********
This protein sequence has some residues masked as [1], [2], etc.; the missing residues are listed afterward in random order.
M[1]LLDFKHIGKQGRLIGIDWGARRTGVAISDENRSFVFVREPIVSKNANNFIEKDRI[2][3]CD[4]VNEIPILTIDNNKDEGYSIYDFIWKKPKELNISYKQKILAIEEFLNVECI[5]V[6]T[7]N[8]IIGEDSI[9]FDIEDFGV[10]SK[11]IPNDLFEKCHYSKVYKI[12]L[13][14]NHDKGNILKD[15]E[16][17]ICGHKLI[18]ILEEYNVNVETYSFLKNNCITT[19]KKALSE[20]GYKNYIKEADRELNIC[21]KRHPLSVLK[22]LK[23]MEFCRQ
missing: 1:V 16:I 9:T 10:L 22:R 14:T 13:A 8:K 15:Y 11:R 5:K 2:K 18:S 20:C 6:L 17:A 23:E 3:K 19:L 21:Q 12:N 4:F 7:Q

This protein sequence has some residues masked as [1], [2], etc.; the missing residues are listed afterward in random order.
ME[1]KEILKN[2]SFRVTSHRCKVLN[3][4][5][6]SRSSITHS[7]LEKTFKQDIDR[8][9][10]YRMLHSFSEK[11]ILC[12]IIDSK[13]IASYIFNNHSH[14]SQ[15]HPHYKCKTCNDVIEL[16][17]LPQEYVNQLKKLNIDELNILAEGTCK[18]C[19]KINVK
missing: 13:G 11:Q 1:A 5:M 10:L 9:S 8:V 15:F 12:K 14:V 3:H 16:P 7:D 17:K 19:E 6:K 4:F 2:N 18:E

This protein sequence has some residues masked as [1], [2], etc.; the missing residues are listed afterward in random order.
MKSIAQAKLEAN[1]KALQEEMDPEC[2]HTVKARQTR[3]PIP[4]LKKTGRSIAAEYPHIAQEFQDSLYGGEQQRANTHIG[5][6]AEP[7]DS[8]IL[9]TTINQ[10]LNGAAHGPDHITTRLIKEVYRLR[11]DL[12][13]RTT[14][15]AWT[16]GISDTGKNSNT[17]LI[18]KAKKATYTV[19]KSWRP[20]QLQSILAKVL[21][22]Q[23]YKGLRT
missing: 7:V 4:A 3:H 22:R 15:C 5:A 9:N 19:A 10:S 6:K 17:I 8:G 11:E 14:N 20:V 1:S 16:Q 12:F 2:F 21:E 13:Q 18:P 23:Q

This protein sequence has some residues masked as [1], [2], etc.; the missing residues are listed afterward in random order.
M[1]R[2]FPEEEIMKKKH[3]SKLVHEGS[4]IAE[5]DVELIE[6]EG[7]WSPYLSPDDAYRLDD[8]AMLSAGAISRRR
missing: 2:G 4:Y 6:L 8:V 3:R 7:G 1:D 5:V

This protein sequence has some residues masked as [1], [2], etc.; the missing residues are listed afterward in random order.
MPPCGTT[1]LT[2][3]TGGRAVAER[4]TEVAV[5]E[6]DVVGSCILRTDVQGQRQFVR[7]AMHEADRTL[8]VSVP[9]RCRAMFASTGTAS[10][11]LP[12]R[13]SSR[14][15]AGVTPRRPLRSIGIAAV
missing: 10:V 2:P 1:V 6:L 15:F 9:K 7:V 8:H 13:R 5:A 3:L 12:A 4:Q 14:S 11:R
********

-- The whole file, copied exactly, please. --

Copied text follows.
This protein sequence has some residues masked as [1], [2], etc.; the missing residues are listed afterward in random order.
M[1]LLDFKHIGKQGRLIGIDWGARRTGVAISDENRSFVFVREPIVSKNANNFIEKDRI[2][3]CD[4]VNEIPILTIDNNKDEGYSIYDFIWKKPKELNISYKQKILAIEEFLNVECI[5]V[6]T[7]N[8]IIGEDSI[9]FDIEDFGV[10]SK[11]IPNDLFEKCHYSKVYKI[12]L[13][14]NHDKGNILKD[15]E[16][17]ICGHKLI[18]ILEEYNVNVETYSFLKNNCITT[19]KKALSE[20]GYKNYIKEADRELNIC[21]KRHPLSVLK[22]LK[23]MEFCRQ
missing: 1:V 16:I 9:T 10:L 22:R 14:T 13:A 8:K 15:Y 11:R 5:K 2:K 18:S 20:C 6:L 17:A 23:E 3:K 19:L 21:Q 12:N 4:F 7:Q

This protein sequence has some residues masked as [1], [2], etc.; the missing residues are listed afterward in random order.
ME[1]KEILKN[2]SFRVTSHRCKVLN[3][4][5][6]SRSSITHS[7]LEKTFKQDIDR[8][9][10]YRMLHSFSEK[11]ILC[12]IIDSK[13]IASYIFNNHSH[14]SQ[15]HPHYKCKTCNDVIEL[16][17]LPQEYVNQLKKLNIDELNILAEGTCK[18]C[19]KINVK
missing: 13:G 11:Q 1:A 5:M 10:L 9:S 8:V 15:F 12:K 14:V 3:H 16:P 7:D 17:K 19:E 6:K 4:F 2:N 18:E

This protein sequence has some residues masked as [1], [2], etc.; the missing residues are listed afterward in random order.
MKSIAQAKLEAN[1]KALQEEMDPEC[2]HTVKARQTR[3]PIP[4]LKKTGRSIAAEYPHIAQEFQDSLYGGEQQRANTHIG[5][6]AEP[7]DS[8]IL[9]TTINQ[10]LNGAAHGPDHITTRLIKEVYRLR[11]DL[12][13]RTT[14][15]AWT[16]GISDTGKNSNT[17]LI[18]KAKKATYTV[19]KSWRP[20]QLQSILAKVL[21][22]Q[23]YKGLRT
missing: 7:V 4:A 3:H 22:R 15:C 5:A 9:N 19:A 10:S 6:K 17:I 8:G 11:E 14:N 20:V 1:S 16:Q 12:F 2:F 21:E 13:Q 18:P 23:Q

This protein sequence has some residues masked as [1], [2], etc.; the missing residues are listed afterward in random order.
M[1]R[2]FPEEEIMKKKH[3]SKLVHEGS[4]IAE[5]DVELIE[6]EG[7]WSPYLSPDDAYRLDD[8]AMLSAGAISRRR
missing: 2:G 4:Y 6:L 8:V 3:R 7:G 1:D 5:V

This protein sequence has some residues masked as [1], [2], etc.; the missing residues are listed afterward in random order.
MPPCGTT[1]LT[2][3]TGGRAVAER[4]TEVAV[5]E[6]DVVGSCILRTDVQGQRQFVR[7]AMHEADRTL[8]VSVP[9]RCRAMFASTGTAS[10][11]LP[12]R[13]SSR[14][15]AGVTPRRPLRSIGIAAV
missing: 10:V 2:P 1:V 6:L 15:F 9:K 7:V 8:H 13:R 5:A 3:L 12:A 4:Q 14:S 11:R